Bow Riding and Skipping Stones

Bow Riding and Skipping Stones

‘Once I sat upon a promontory,
And heard a mermaid, on a dolphin’s back,
Uttering such dulcet and harmonious breath,
That the rude sea grew civil at her song.’

William Shakespeare, A Midsummer Night’s Dream (1595)

Waterfront Charters beautiful schooner Esperance is one of the V&A Waterfront’s unique leisure boats. Schooners are types of sailing boats defined by their twin masts (occasionally more) and their fore-and-aft rigging, set along the line of the keel. The main mast, which is the aftmost, or furthest back in landlubber speak, is the tallest mast and the mainsails are swung from port to starboard on booms as the schooner changes tack. There is normally a bowsprit, the protruding spar from the prow of the vessel, to which are attached the jibs sails, those beautiful triangular wings that were once used to identify distant ships: the ‘cut of the jib’ was an indication of friend or foe. To this day the expression ‘I like the cut of your jib’ is still used to indicate acceptance and approval. (And no doubt a little gratitude that you are not about to be broadsided by a three tier range of cannons or boarded by cutthroat pirates.)

The bowsprit in history was the place where the Figurehead of the ship was placed, but in these times we have a more practical use for the spar: it’s the perfect place to stand or sit as the schooner dips her bows into the swells, pushed along by a full set of sails. Invigorating doesn’t do justice to this practice: it’s addictive. There is some confusion over the derivation of the word ‘schooner’; as we have noted in previous blogs it could have been a mutation of the Dutch ‘schoen schip’, or ‘clean ship’ in reference to the schooners’ sleek lines. Another suggestion is that it descends from a Scottish dialectical word ‘skooning’ meaning to skip stones over water. Our fat reference dictionary says, rather unhelpfully ‘origin unknown’, but we are quite happy with both explanations: the clean lines of Esperance are ideal for her to skip delightfully over the Atlantic swells.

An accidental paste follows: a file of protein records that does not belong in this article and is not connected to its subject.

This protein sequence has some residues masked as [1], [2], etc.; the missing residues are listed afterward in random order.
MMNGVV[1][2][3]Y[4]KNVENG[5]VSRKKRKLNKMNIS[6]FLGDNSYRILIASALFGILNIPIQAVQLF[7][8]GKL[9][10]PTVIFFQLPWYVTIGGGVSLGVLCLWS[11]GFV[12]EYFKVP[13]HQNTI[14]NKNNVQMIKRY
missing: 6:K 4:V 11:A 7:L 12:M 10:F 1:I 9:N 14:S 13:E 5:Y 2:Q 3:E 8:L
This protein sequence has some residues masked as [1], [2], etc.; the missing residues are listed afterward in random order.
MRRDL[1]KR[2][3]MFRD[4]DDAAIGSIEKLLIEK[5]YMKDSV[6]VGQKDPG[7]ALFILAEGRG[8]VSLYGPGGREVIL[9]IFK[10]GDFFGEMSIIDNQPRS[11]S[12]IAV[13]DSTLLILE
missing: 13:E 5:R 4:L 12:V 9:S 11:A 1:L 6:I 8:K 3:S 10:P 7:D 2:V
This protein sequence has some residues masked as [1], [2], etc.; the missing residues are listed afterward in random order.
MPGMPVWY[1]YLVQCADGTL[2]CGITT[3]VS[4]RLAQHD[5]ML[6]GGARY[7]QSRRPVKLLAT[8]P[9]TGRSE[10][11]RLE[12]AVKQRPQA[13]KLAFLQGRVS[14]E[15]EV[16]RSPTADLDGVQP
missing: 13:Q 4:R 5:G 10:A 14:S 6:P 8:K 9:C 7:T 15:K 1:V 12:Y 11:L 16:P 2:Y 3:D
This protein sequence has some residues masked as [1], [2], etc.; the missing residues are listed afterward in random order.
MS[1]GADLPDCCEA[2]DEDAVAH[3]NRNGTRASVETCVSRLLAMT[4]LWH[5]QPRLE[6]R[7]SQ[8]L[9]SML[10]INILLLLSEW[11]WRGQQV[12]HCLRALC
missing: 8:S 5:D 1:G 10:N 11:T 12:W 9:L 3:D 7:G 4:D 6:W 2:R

One of the most enthralling – and popular – sights we are treated to on Esperance is the sight of pods of dolphins cruising next to, under, around and in front of the hull as we silently carve through the sea with our curved bow. The antics of the dolphins are intriguing, and it’s probably not an exaggeration to say that watching them must rate very close to the apex of game watching thrills. If the gasps of delight and wonder are anything to go by, it’s certainly a treat for all our guests when the dolphins come out to play. The question is, of course, why do they do it? There is no one answer, but obviously many theories. Our considered opinion is that, from a scientific aspect, they do it for the same reason that birds fly in echelon and cyclists ride in pelotons: the movement of the hull through the sea creates a motion that helps propel them along. The less scientific theory has our approval: they do it because it’s fun.

Watching them as they tunnel their way through the water, spinning, swimming upside down, riding the wake, surfing the bow, it’s impossible not to feel the reflected joy of untrammelled movement. Observers have classed this activity as ‘bow riding’, but it is far more than that. The bow riding is more common in front of the huge vessels that plough the oceans, and is similar to the activity the dolphins display in the surf line: riding with the shape of the wave, bursting out of the surface, tail dancing and basically just glorying in the strength and flow of the water. Next to Esperance, on our Sailing in the Bay cruise, the range of playful tricks and turns is equally fascinating, and words are probably not sufficient to describe the feelings that viewing this play engenders.

At Waterfront Charters, as we emphasise continually, we love everything to do with the oceans. We work there, we play there, and we are always mindful of the fact that we are visitors, no matter how sleek and beautiful our schooner and our catamarans appear as they promotes the dolphins games. Looking after the creatures of the sea is a priority, and something we will continue to espouse, educate and promote. Join us for a cruise on Esperance – or any of our amazing vessels – and bask in the beauty that is the ocean with all its treasures, above and below the surface. And help protect and preserve these wonders of nature for future generations to love and respect in their turn.